GMO: Kenya now allows Genetically Modified Organism Crops


On Monday, October 3, Kenya lifted the ban imposed on Genetically Modified Organisms (GMO) crops, to address food shortage as a result of drought.


In a meeting Chaired by President William Ruto in State House Nairobi, the cabinet rescinded the decision that prohibited the cultivation of GMOs based on technical reports on the adoption of biotechnology.

The cabinet explained that the decision was among the medium-term measures put in place to address the current food shortage caused by the drought in the country.

“Cabinet rescinded its earlier decision made on November 8, 2012, prohibiting the open cultivation of genetically modified crops and the importation of food crops and animal feeds produced through biotechnology innovations,

“The executive action open cultivation and importation of White (GMO) Maize are now authorized,” read the statement in part.

Kenya lifts the ban on GMO

The government further expounded that there was a need to redefine the country’s agriculture and among the recommendations made by local and international experts was the adoption of crops that are disease and pest-resistant.

“The directive was issued following recommendations of Task Force to Review Matters Relating to Genetically Modified Foods and Food Safety, and in fidelity with the guidelines of the National Biosafety Authority (NBA) on all applicable international treaties including the Cartagena Protocol on Biosafety (CPB).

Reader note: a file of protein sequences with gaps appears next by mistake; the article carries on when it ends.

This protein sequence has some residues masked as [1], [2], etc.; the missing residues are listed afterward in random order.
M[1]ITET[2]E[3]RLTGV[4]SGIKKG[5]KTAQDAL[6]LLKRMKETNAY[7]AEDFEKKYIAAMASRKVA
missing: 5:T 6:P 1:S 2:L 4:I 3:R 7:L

“Today’s Cabinet decision builds on it and also extends its benefits to other agricultural and manufacturing sectors,” stated the dispatch from State House.

The executive pointed out a decision to legalize the commercialization of the hybrid species of cotton, Bacillus Thuringiensis (BT), which was resistant to the African Ballwarm, consequently revamping textile production.

When former Public Health Cabinet Minister Beth Mugo announced the ban, she explained that there were safety concerns about the GMOs.

On April 13, the United States of America Trade Representative (USTR) office protested the prohibition stating that the measure not only curtailed America’s exports but also curtailed America’s efforts to help Kenya to mitigate the effects of drought.

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USTR noted that some of the crops such as soy, maize, and distiller-dried grains were essential in the manufacture of animal feeds which are essential in animal husbandry.


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